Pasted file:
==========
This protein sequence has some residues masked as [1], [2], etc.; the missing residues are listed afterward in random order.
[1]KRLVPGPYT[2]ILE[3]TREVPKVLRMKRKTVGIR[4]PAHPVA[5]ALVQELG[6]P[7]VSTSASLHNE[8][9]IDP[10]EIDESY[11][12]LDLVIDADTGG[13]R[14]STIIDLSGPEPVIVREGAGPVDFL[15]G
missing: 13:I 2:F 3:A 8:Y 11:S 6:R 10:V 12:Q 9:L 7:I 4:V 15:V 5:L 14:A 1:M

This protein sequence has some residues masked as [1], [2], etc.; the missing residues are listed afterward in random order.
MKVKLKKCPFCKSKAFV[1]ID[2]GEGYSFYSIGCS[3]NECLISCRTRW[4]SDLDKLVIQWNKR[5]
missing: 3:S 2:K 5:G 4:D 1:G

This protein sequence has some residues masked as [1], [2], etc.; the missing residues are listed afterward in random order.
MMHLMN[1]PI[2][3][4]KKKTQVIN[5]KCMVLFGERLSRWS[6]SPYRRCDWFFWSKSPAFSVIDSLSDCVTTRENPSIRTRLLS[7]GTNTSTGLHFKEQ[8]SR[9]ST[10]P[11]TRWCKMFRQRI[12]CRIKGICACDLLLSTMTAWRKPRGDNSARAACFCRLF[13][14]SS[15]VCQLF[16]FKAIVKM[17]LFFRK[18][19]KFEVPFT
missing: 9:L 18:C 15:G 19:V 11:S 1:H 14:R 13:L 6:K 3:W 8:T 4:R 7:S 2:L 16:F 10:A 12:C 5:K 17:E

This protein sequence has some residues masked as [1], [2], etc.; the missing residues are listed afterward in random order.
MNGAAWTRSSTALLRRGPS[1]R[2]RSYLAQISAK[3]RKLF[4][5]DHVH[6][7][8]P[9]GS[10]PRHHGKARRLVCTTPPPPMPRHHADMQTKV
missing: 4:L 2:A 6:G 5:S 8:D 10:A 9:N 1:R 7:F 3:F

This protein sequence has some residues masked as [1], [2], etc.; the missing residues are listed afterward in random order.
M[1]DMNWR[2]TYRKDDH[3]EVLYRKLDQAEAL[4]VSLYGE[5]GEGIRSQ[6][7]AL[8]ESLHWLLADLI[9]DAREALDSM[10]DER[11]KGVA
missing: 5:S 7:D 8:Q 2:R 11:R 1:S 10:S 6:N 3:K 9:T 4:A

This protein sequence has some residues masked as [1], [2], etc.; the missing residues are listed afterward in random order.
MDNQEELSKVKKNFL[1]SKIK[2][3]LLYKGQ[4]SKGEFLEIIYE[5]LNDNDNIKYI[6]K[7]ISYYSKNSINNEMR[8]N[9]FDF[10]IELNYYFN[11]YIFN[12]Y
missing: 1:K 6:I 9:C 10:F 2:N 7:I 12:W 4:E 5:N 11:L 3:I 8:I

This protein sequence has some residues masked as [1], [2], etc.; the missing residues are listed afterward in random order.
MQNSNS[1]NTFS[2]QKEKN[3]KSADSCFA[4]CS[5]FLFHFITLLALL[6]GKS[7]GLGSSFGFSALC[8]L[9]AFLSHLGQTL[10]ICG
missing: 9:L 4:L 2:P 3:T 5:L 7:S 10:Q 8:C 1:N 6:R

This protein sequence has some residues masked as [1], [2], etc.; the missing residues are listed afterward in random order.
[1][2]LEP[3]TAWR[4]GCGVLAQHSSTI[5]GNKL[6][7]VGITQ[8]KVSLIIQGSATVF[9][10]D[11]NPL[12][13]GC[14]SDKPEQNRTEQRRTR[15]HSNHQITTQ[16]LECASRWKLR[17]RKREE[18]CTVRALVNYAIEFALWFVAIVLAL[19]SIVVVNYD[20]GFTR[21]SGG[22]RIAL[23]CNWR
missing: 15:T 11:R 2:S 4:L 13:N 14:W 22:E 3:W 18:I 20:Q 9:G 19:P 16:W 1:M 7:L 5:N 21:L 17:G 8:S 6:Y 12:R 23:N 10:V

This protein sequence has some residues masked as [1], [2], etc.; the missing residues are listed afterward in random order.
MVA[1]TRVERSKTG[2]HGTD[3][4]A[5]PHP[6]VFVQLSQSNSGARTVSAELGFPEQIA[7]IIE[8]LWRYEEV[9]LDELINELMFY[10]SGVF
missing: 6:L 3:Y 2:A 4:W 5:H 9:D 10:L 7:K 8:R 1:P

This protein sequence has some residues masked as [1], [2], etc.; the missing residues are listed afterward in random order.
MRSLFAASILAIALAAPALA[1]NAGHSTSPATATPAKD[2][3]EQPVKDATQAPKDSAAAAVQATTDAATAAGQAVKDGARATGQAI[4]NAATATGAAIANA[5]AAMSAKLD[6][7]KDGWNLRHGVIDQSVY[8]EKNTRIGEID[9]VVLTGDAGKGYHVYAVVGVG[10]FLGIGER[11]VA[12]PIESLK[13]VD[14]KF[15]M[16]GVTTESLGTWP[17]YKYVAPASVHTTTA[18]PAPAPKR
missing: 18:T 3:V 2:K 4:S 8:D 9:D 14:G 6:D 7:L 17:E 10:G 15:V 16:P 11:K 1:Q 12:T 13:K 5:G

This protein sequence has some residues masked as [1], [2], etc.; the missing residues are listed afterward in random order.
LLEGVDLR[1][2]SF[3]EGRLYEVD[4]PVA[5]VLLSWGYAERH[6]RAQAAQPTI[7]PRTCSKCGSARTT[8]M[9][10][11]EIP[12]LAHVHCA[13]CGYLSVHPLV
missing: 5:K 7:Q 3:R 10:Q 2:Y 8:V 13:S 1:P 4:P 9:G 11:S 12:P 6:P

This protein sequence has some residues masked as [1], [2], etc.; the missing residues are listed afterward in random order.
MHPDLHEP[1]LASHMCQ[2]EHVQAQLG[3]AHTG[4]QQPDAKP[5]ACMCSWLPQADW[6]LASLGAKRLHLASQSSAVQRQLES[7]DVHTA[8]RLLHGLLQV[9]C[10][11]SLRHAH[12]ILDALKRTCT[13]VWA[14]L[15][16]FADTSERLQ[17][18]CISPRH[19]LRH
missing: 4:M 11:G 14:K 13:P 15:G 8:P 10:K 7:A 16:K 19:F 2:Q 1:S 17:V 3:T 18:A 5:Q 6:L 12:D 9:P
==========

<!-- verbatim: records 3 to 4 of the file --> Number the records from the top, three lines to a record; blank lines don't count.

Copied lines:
This protein sequence has some residues masked as [1], [2], etc.; the missing residues are listed afterward in random order.
MMHLMN[1]PI[2][3][4]KKKTQVIN[5]KCMVLFGERLSRWS[6]SPYRRCDWFFWSKSPAFSVIDSLSDCVTTRENPSIRTRLLS[7]GTNTSTGLHFKEQ[8]SR[9]ST[10]P[11]TRWCKMFRQRI[12]CRIKGICACDLLLSTMTAWRKPRGDNSARAACFCRLF[13][14]SS[15]VCQLF[16]FKAIVKM[17]LFFRK[18][19]KFEVPFT
missing: 9:L 18:C 15:G 19:V 11:S 1:H 14:R 13:L 6:K 3:W 8:T 4:R 7:S 2:L 16:F 10:A 12:C 5:K 17:E

This protein sequence has some residues masked as [1], [2], etc.; the missing residues are listed afterward in random order.
MNGAAWTRSSTALLRRGPS[1]R[2]RSYLAQISAK[3]RKLF[4][5]DHVH[6][7][8]P[9]GS[10]PRHHGKARRLVCTTPPPPMPRHHADMQTKV
missing: 4:L 2:A 6:G 5:S 8:D 10:A 9:N 1:R 7:F 3:F